SLOVAKIA finally has its first outlet shopping centre, One Fashion Outlet (OFO) Voderady, which drew thousands of eager shoppers when it opened on October 30. As Slovakia was the only country in the region without a shopping outlet, Slovaks previously had to travel to Austrian Designer Outlet Parndorf, about 40 km from Bratislava, to find brand name goods at discount prices. Now, they still have to travel the same distance, but in the opposite direction.
“This is the outlet centre of the fourth generation,” Andrej Brna, the director of the board of directors of Realiz, said at the press conference prior to the opening. He explained that when compared with older outlet centres, Voderady offers a rest zone, including restaurants and cafés, a more sophisticated design and natural construction materials, all of which make it a daytrip destination.
Parndorf, which offers a total of 42,000 square metres of shopping area with over 170 shops, is considered to be Voderady’s biggest competition. The first phase of OFO Voderady offers 15,000 square metres of 70 shops, not all of which managed to be completed in time for the ceremonial opening. The outlet’s developer, Realiz, reports 75 percent occupancy, with 20 percent allotted for name brands, which will arrive only after the centre is completed and open, within six to nine months. Name brands already present include Nike, Adidas, Benetton, Levi’s, Ecco, Mustang and others.
The developer plans to continue building the centre in two more phases. Once completed, it should offer 35,500 square metres of rentable space, 130 shops and parking for 2,500 cars. Total investments are projected at €65 million, €30 million of which went into the first phase.
“Our interest is to open the second phase within two years at least to reach the critical mass,” said Brna, adding that after the second phase the outlet centre should offer 25,000 square metres of shopping space. While the plan is to open the second phase in spring or autumn 2015, they will ultimately base their decision on the outlet’s results and the number of contracts signed by new tenants.
“When the interest of brands will be as it is now, when we fill 50 percent of the area, then we will start the construction of the second phase,” said Brna.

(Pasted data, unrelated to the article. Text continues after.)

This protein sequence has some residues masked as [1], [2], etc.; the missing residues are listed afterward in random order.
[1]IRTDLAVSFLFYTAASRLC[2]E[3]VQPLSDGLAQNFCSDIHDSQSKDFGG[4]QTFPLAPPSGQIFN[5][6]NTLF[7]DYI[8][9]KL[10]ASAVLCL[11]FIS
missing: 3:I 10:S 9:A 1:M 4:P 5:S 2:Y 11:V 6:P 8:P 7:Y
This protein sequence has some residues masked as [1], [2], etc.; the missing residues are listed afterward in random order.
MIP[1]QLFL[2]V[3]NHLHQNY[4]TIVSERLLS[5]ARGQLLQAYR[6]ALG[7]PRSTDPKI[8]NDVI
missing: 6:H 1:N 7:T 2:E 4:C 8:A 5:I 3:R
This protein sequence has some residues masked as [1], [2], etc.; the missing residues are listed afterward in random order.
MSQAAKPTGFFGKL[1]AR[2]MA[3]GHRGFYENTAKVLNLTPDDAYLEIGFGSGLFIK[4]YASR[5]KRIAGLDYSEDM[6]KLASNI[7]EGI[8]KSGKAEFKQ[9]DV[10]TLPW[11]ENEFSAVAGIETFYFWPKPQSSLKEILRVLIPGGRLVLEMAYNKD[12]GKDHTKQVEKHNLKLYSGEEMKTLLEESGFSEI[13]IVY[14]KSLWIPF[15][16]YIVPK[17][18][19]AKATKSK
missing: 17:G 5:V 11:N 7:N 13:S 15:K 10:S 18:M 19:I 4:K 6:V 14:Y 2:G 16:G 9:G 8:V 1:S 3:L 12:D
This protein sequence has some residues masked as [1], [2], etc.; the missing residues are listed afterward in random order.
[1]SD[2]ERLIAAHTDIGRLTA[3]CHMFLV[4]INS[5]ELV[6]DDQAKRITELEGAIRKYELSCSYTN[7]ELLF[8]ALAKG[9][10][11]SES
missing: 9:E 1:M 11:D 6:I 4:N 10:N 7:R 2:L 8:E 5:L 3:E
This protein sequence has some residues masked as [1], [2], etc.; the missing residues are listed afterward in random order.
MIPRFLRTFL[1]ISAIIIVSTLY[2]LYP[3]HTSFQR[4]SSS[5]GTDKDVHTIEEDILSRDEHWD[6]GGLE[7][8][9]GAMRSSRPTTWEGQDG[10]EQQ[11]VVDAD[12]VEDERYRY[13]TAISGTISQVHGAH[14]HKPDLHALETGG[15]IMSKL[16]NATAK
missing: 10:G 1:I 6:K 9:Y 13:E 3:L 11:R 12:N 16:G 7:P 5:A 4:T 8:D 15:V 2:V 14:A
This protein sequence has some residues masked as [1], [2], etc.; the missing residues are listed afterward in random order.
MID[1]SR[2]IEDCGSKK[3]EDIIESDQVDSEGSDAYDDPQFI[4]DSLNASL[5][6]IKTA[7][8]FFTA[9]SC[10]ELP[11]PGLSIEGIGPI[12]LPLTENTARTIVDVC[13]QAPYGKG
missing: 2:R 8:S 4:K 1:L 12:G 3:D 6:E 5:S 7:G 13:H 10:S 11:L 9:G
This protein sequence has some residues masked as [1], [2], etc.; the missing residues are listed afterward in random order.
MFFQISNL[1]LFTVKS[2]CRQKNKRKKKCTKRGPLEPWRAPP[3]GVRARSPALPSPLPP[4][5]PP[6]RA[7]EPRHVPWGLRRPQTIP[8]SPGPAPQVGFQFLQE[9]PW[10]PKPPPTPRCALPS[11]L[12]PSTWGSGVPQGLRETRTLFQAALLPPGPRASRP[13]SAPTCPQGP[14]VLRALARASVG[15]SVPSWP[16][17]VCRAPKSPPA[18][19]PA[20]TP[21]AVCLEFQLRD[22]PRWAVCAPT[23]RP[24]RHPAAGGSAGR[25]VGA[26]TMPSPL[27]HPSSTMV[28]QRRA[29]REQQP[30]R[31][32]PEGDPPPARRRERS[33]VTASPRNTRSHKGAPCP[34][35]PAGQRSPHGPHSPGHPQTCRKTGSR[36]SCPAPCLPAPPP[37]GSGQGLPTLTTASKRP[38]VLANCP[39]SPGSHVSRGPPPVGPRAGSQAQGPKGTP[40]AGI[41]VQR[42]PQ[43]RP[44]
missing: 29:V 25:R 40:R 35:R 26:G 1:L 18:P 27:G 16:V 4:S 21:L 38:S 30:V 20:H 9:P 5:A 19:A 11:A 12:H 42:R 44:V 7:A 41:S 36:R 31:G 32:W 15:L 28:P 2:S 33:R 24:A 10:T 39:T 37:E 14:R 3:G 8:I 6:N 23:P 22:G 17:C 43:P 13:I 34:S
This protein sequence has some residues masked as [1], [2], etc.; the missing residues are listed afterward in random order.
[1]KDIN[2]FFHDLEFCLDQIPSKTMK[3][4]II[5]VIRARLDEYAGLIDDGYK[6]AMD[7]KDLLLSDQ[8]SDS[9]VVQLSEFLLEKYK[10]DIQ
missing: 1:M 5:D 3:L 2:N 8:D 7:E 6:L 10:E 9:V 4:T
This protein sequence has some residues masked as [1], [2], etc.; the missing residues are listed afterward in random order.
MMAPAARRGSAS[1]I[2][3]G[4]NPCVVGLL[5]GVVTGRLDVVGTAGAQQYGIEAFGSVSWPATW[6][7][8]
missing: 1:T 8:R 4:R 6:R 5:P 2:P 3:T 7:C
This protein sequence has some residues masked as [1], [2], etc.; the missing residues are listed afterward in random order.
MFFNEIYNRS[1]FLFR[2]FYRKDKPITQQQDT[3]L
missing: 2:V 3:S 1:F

OFO Voderady is located seven kilometres from Trnava, only one kilometre from the D1 cross-country highway. According to Vladimír Kozár, project director of OFO Voderady, their target group consists anyone aged 15-16 and up who is willing to spend money on fashion and name brand clothes.
“We primarily built the outlet centre for Slovaks, which means a catching area of almost three million Slovaks within a two-hour drive time,” said Kozár, adding that this includes inhabitants of Žilina and Banská Bystrica. He considers Košice inhabitants to be potential shoppers as well, since they are already willing to travel to Parndorf. Since the highway near the centre is used as a transit route by Czechs and Poles, he would like to see them shopping in Voderady, too. He would also like to attract Arab and Russian clients of the nearby Piešťany spa.
Regarding Austrians, Kozár sees OFO Voderady’s longer opening hours as the biggest advantage over Parndorf.
Voderady will be open every day from 10:00 until 21:00. Parndorf is open from 9:30 until 19:00 during work days except Fridays when it is open until 21:00, and from 9:00 until 18:00 on Saturdays. On Sundays it is closed.
OFO Voderady is not the only outlet project to have been repeatedly announcing its arrival; another one, D1 Outlet City by Ján Čarnogurský Junior’s IPEC, is to be located only several kilometres away from OFO Voderady, near Senec. The latest plan is to open the outlet centre as part of a bigger project called D1 Park next summer, the Trend weekly wrote in late October. It plans to focus on Italian brands.
Lukáš Šarközi, consultant at Colliers International, sees the opening of OFO Voderady as good news for shoppers, as the outlet will increase the number of places where this kind of shopping can be done. But from a strategic viewpoint, he points out that Parndorf is the same distance from Bratislava, and that D1 Outlet City is being planned for Senec.
“From a historical point of view, competing for clients in such a small area has not brought the desired effect to any of the involved parties,” Šarközi told The Slovak Spectator.
Outlets differ from more traditional shopping centres in terms of prices, goods, location, as well as the design and layout. Outlets offer collections from previous seasons and goods designed specifically for outlets at prices reduced by 30-70 percent. As a result, shoppers may have difficulty finding clothes in the size or colour they are looking for. Outlets are also located outside city centres and their building designs are less sophisticated.
The media has reported about Slovaks experiencing sticker shock over prices at outlets, which many expected to be lower.
“An outlet should offer brands for a reduced price, but the problem is that the price is still not as low as in the case of non-branded clothes,” said Pavlína Hajnová from Centers Data, a real estate market analyst, as cited by the Trend weekly. She added that Slovaks are price-sensitive and that Bratislavans, who are better off than the rest of the population, might not be able to find in Voderady their favourite luxury brands that they can already find in Austria.
Ľubomír Drahovský, an analyst with the TERNO market research agency, believes that OFO Voderady may serve as one of the local outlet centres in Slovakia.
“It has an advantageous location close to the highway, and opening before Christmas plays into its cards, too,” Drahovský told the Hospodárske Noviny daily.
1. Nov 2013 at 0:00 | Jana Liptáková